Extreme LS values and disrupted flow accumulation in SDR erosion model 3.3.1

Extreme LS values and disrupted flow accumulation in SDR erosion model

I am encountering some very high LS values (>500) in my SDR model outputs. These lead to very high USLE values (>500) and often to very high sed_export values. The same pixels also seem to be associated with disjunctions in the flow accumulation layer, where instead of the flow accumulating it splits across multiple pixels and then the flow comes back together. This then leads to the stream layer being broken, since the flow does not accumulate continuously. I do not get this kind of result when I use the same DEM file and the ArcMap flow accumulation tool.

I am assuming all these oddities are connected, but I don’t know precisely how. Has anyone encountered similar issues? I have filled my DEM, using ArcMap. I even did it multiple times just to be sure, but same results. I ran into some similar issues in earlier version of InVEST, but I had to take a break from it for a while and am just now getting back into it. Thanks.



  • RichRich Administrator, NatCap Staff
    Hi Clinton, I'll let Perrine comment/follow up on the LS values, but the effect you're seeing with flow accumulation is because our model uses a d-infinity flow were you might be using D8 with ArcMap.  Perrine might comment on this further too, but we prefer d-inf since it's better at modeling flow across the landscape despite the occasional divergent streams.  D8 on the other hand tends to bias toward long diagonal flows since diagonal pixels are likely to be further from the center and hence have a larger elevation gradient than the 4 adjacent.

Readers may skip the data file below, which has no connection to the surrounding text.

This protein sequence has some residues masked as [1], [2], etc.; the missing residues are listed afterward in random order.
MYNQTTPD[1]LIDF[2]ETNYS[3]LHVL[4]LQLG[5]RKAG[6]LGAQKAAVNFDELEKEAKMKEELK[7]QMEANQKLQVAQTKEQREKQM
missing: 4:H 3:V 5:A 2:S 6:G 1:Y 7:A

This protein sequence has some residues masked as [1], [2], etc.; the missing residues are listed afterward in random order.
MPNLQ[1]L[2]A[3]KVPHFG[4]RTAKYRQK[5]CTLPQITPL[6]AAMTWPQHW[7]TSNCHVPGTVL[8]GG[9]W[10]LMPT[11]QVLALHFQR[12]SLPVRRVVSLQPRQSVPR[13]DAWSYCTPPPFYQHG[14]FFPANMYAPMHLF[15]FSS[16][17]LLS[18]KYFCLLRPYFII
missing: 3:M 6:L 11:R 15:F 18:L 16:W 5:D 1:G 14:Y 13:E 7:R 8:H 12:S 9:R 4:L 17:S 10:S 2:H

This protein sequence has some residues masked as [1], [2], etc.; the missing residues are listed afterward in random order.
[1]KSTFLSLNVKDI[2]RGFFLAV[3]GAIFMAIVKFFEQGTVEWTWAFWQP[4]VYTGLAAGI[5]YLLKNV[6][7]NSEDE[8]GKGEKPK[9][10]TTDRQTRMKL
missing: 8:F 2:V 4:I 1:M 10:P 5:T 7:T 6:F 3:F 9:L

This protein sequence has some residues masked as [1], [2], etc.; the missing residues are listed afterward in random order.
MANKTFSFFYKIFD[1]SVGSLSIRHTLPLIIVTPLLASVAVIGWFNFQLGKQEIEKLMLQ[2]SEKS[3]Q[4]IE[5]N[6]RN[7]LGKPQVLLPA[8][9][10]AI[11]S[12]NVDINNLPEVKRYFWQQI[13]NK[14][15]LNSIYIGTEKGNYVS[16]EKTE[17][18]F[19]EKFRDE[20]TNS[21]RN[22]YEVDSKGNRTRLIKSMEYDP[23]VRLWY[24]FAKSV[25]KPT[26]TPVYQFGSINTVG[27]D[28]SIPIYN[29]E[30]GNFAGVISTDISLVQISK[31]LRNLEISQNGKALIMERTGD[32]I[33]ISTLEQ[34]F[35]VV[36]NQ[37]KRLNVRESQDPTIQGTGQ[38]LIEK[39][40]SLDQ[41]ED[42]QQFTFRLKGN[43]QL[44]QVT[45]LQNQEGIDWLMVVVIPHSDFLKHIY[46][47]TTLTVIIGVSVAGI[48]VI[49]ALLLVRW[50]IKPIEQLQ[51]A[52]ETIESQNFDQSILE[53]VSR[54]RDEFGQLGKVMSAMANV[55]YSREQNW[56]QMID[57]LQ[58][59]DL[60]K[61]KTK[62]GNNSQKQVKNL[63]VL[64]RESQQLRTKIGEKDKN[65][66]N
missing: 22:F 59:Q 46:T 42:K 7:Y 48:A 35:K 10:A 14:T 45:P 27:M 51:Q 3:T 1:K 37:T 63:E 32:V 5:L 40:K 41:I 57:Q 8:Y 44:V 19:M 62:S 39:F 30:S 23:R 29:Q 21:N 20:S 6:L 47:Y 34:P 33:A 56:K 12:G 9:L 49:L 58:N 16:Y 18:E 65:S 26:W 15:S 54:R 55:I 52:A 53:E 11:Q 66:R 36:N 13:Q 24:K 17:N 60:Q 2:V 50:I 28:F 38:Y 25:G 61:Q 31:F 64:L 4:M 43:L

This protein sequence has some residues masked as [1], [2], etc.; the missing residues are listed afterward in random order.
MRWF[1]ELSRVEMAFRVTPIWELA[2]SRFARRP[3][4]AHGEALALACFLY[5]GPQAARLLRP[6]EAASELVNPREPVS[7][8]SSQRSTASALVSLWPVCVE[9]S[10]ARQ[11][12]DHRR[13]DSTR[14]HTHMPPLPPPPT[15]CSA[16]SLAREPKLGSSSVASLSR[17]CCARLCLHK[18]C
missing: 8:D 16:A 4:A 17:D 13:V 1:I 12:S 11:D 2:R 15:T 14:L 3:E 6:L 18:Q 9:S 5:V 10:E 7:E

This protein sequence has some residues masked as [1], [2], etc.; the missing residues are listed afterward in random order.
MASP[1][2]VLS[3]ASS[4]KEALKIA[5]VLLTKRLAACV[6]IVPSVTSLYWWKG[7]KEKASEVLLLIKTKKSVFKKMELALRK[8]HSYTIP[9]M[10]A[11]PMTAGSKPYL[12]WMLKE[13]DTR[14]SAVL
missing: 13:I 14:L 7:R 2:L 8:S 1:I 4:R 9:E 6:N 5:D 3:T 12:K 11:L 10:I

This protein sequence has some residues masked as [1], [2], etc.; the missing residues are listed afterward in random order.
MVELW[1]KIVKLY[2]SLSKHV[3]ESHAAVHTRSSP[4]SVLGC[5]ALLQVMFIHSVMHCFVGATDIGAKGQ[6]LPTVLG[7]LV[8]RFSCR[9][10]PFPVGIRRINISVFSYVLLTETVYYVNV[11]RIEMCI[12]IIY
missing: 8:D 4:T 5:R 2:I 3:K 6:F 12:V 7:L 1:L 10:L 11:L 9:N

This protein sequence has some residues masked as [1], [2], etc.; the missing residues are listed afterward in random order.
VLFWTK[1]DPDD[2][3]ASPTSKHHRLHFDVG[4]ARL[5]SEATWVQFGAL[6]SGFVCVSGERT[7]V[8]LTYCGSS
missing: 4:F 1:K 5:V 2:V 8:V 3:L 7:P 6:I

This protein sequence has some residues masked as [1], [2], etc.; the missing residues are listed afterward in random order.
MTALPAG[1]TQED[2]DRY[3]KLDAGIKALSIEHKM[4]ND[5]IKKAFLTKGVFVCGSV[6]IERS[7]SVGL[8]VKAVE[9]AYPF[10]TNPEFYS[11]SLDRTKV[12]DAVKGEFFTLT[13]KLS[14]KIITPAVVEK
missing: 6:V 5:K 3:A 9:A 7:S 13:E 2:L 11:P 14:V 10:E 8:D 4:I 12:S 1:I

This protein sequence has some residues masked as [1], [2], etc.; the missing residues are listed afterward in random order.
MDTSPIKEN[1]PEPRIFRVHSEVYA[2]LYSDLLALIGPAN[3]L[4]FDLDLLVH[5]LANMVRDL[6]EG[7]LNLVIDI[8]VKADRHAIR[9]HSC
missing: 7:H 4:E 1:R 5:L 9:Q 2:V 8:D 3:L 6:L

• OK, that makes sense about the flow accumulation. It's not such a big deal since I have a hydrology layer that I use for the streams rather than the derived streams using flow accumulation. It does seem odd that the strangely high LS values tend to co-occur with these differing areas in the flow accumulation.
  • RichRich Administrator, NatCap Staff
    I agree, it seems odd.  Perrine is travelling at the moment (actually many NatCap scientists are) but I suspect she'll be able to help further when she gets back.

    More soon!
  • PerrinePerrine Moderator, NatCap Staff
    Hi Clinton, 

    Sorry for the slow reply. 
    We've observed these high LS values in landscapes with very high slopes, where the USLE doesn't work great. Unfortunately, we are not aware of a single empirical relationship that we could use to cap the value of the LS factors for high slopes: if you have one to suggest, please feel free to share. 

    In the mean time, you can also correct your high slopes values in post-processing: because soil loss per pixel is the product of 5 factors, you can just modify one of these factors (LS) as needed and use the raster calculator in your GIS program to recompute the new soil loss.



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